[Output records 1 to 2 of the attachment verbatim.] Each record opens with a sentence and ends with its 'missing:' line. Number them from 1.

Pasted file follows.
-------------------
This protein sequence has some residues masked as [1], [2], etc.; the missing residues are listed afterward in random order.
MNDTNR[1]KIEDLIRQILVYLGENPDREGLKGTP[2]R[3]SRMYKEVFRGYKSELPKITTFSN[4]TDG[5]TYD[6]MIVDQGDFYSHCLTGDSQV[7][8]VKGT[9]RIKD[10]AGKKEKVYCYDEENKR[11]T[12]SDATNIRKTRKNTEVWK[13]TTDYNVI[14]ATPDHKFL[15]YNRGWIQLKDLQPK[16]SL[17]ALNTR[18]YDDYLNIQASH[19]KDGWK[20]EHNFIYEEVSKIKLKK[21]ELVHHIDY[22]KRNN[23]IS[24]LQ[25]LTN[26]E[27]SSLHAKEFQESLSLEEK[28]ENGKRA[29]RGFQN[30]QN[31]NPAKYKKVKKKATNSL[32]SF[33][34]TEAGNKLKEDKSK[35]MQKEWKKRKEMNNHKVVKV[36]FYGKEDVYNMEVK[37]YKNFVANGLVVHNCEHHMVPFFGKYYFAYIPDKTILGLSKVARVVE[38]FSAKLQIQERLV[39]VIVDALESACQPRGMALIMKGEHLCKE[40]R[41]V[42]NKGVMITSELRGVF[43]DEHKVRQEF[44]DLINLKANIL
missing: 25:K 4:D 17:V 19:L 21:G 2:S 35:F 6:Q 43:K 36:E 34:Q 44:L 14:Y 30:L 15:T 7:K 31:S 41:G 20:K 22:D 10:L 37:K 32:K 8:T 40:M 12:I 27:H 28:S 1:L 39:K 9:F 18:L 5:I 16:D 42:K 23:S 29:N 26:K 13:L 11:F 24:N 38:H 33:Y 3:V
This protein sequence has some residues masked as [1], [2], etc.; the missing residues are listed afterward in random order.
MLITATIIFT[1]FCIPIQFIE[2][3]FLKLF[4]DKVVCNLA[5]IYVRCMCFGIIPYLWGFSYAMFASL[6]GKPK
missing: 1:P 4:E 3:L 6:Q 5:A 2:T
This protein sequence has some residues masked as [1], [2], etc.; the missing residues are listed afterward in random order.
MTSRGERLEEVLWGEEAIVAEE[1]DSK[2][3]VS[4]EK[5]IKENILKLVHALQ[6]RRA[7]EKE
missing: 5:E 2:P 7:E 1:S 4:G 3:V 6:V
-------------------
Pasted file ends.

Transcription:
This protein sequence has some residues masked as [1], [2], etc.; the missing residues are listed afterward in random order.
MNDTNR[1]KIEDLIRQILVYLGENPDREGLKGTP[2]R[3]SRMYKEVFRGYKSELPKITTFSN[4]TDG[5]TYD[6]MIVDQGDFYSHCLTGDSQV[7][8]VKGT[9]RIKD[10]AGKKEKVYCYDEENKR[11]T[12]SDATNIRKTRKNTEVWK[13]TTDYNVI[14]ATPDHKFL[15]YNRGWIQLKDLQPK[16]SL[17]ALNTR[18]YDDYLNIQASH[19]KDGWK[20]EHNFIYEEVSKIKLKK[21]ELVHHIDY[22]KRNN[23]IS[24]LQ[25]LTN[26]E[27]SSLHAKEFQESLSLEEK[28]ENGKRA[29]RGFQN[30]QN[31]NPAKYKKVKKKATNSL[32]SF[33][34]TEAGNKLKEDKSK[35]MQKEWKKRKEMNNHKVVKV[36]FYGKEDVYNMEVK[37]YKNFVANGLVVHNCEHHMVPFFGKYYFAYIPDKTILGLSKVARVVE[38]FSAKLQIQERLV[39]VIVDALESACQPRGMALIMKGEHLCKE[40]R[41]V[42]NKGVMITSELRGVF[43]DEHKVRQEF[44]DLINLKANIL
missing: 25:K 4:D 17:V 19:L 21:G 2:S 35:F 6:Q 43:K 36:E 34:Q 44:L 14:Y 30:L 15:T 7:K 31:S 41:G 20:K 22:D 10:L 37:K 32:K 8:T 40:M 12:I 27:H 28:S 1:L 39:K 9:F 18:L 5:I 16:D 42:K 23:S 29:N 26:K 13:L 11:F 24:N 38:H 33:Y 3:V
This protein sequence has some residues masked as [1], [2], etc.; the missing residues are listed afterward in random order.
MLITATIIFT[1]FCIPIQFIE[2][3]FLKLF[4]DKVVCNLA[5]IYVRCMCFGIIPYLWGFSYAMFASL[6]GKPK
missing: 1:P 4:E 3:L 6:Q 5:A 2:T